OPENLY apologizing also has the potential to turn a problem into a teachable moment for employees, thereby preventing a repeat occurrence, says Paul Levy, the chief executive of Beth Israel Deaconess Medical Center in Boston.
In 2008, a surgeon at his hospital mistakenly operated on the wrong side of a patient. The doctor and other hospital personnel apologized. And Mr. Levy publicly dissected the event on his blog, called “Running a Hospital.”
The medical profession, he says, was initially hesitant to embrace contrition. But, he says, “as in any field, once you have a few leaders do it and the world doesn’t end and, in fact, is made better, then people tend to follow.”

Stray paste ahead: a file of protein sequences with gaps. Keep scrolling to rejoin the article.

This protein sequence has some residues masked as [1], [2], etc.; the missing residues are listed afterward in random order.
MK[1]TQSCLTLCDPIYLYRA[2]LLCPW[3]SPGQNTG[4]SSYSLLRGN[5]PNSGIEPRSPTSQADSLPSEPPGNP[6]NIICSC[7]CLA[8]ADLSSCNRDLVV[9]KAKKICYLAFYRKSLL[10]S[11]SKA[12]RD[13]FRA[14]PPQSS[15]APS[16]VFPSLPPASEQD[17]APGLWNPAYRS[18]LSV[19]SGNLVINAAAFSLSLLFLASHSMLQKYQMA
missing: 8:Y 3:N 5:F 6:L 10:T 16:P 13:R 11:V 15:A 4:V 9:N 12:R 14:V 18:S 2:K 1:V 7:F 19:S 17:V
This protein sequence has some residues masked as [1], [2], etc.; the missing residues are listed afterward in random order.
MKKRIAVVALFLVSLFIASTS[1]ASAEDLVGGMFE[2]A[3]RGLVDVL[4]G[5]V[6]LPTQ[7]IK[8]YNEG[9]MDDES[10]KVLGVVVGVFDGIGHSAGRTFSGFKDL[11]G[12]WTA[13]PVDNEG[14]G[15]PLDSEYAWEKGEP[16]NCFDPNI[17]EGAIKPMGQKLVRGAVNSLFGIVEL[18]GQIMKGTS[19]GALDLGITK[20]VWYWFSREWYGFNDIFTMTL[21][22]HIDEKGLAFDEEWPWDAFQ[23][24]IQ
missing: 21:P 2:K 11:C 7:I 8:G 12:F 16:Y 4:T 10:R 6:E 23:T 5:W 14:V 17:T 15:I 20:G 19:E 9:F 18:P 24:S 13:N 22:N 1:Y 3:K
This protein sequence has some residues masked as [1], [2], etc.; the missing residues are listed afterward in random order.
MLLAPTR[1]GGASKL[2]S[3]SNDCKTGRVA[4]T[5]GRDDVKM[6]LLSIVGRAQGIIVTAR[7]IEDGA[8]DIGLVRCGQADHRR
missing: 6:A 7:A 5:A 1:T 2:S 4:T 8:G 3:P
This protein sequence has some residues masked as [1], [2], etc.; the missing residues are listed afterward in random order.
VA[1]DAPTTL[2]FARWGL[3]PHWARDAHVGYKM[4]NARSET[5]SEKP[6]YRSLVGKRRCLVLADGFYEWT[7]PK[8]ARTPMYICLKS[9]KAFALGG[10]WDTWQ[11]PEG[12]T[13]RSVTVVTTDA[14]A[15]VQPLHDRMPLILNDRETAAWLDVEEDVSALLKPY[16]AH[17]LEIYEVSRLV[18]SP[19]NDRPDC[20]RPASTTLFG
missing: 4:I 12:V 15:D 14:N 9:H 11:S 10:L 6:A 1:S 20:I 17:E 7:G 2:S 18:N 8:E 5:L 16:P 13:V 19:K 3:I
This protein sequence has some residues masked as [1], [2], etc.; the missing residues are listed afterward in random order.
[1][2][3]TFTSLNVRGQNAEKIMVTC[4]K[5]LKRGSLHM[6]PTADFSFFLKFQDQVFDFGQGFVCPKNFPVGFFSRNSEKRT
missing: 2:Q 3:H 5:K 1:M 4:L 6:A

Very timely topic… but equally controversial. Have spoken to many physicians, administrators, plaintiff and defense attorneys about this… and of course I get many varied and heartfelt responses.
Apologies need not be feared as an admission of guilt…
….and once offered, an apology should not be *empty*. It should put into place a process where the issue that arose is investigated, a root cause analysis is performed and actions taken to prevent the issue from arising in the future. Apologies work… they work within the framework of our family, they work in the corporate world— and many (most) politicians have apologized for this and that and we have re-elected them. Why is *Sorry* the hardest word in healthcare?